Speaker 2:

I see people who sit on their websites for a year, because they want to get just the right sheet of magenta for their logo, like; “Ugh, a tad too bright, tad just.”, and I’m like, “In a year everything changed, but you were so stuck on magenta. Your website should have gone through four iterations by now.”. I think you have to start thinking about business, branding, all of this as a living breathing thing.

Speaker 2:

Alicia, you’ve been talking about your clients, you help them create these amazing campaigns and be authors. But you’ve seen how much the world has changed and what that looks like. What it meant to be a bestseller five years ago and what it looks like now. I think that’s just really important is, that’s my best advice, is learn to be an editor. Take from this, put something into action, I don’t care what it is when you go home that makes sense to you, but know that you’re always going to be changing things. If you reach for progress and not perfection, I think you’ll do much better in the online world, but you’ll also be a saner human being and I think that counts for something.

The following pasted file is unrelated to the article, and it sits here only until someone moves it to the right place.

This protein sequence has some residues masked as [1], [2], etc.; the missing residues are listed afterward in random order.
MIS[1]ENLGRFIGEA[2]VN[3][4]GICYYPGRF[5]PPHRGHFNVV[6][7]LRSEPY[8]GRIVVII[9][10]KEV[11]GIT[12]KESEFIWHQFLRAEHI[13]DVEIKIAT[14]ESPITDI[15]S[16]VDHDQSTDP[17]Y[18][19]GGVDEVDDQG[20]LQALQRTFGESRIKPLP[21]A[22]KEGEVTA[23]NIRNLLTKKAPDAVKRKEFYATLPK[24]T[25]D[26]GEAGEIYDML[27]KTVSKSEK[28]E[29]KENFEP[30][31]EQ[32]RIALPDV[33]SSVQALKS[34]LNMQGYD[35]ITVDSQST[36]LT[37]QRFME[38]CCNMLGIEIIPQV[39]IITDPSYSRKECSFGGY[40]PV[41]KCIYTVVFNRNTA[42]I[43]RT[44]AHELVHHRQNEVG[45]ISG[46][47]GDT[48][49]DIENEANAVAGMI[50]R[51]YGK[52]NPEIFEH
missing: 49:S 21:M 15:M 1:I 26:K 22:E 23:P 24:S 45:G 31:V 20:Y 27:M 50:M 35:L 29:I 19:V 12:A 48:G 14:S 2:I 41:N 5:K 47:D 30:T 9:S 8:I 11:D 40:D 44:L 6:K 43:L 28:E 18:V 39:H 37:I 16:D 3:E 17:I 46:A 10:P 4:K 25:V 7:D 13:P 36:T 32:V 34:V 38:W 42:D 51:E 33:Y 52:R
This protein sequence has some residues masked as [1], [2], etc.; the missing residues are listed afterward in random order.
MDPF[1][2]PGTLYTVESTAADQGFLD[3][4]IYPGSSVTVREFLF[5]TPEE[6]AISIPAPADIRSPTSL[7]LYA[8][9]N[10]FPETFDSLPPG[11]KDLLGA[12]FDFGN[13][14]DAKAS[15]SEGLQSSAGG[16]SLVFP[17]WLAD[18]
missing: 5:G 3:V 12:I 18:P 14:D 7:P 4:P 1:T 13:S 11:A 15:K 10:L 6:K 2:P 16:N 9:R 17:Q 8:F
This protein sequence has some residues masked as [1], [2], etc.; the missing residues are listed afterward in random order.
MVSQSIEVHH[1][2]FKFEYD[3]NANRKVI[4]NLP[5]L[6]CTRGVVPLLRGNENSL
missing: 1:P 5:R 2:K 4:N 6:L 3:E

Speaker 2:

Yeah. I think the world we live in, perfection is overrated. I’ve never been a perfectionist. I’ve always been grateful for that. I think progress is a much better metric. They often say perfection is the enemy of good, and I think that’s true, especially in the marketing field where it’s very much this idea of you have to constantly evolve, put things out there, edit, evolve. I consider myself an editor and I think that’s a much better suited role or job title or even lens for the world that we live in right now.

Speaker 3:

Yeah. No, absolutely. Do you think that’s been one of your keys to success, when it comes to helping your clients and being able to grow a Marketing Zen to where it is today and everything that you’ve accomplished? Do you believe that’s one of your factors to getting there?

Speaker 2:

Yeah, absolutely. I think hands down being an editor and not feeling like something has to be a hundred percent great to put it out there. To know that as long as you’re providing value and you’re getting better and you’re keeping up, I think that’s the best that one can expect from themselves. I think as long… To me, it’s always about providing value, and if it’s helping people, it’s getting things to the next level, then that’s the direction to go in.

Speaker 3:

Absolutely. Now in the beginning, I know you said you wanted to be in journalism. Now you’re digital marketing, helping companies grow. How did you come up with the idea to start a digital marketing company? Did you build a business plan and just hit the phone, hit the pavement? What did you do, in those very beginning stages, to get your company off the ground and build it to what it is today?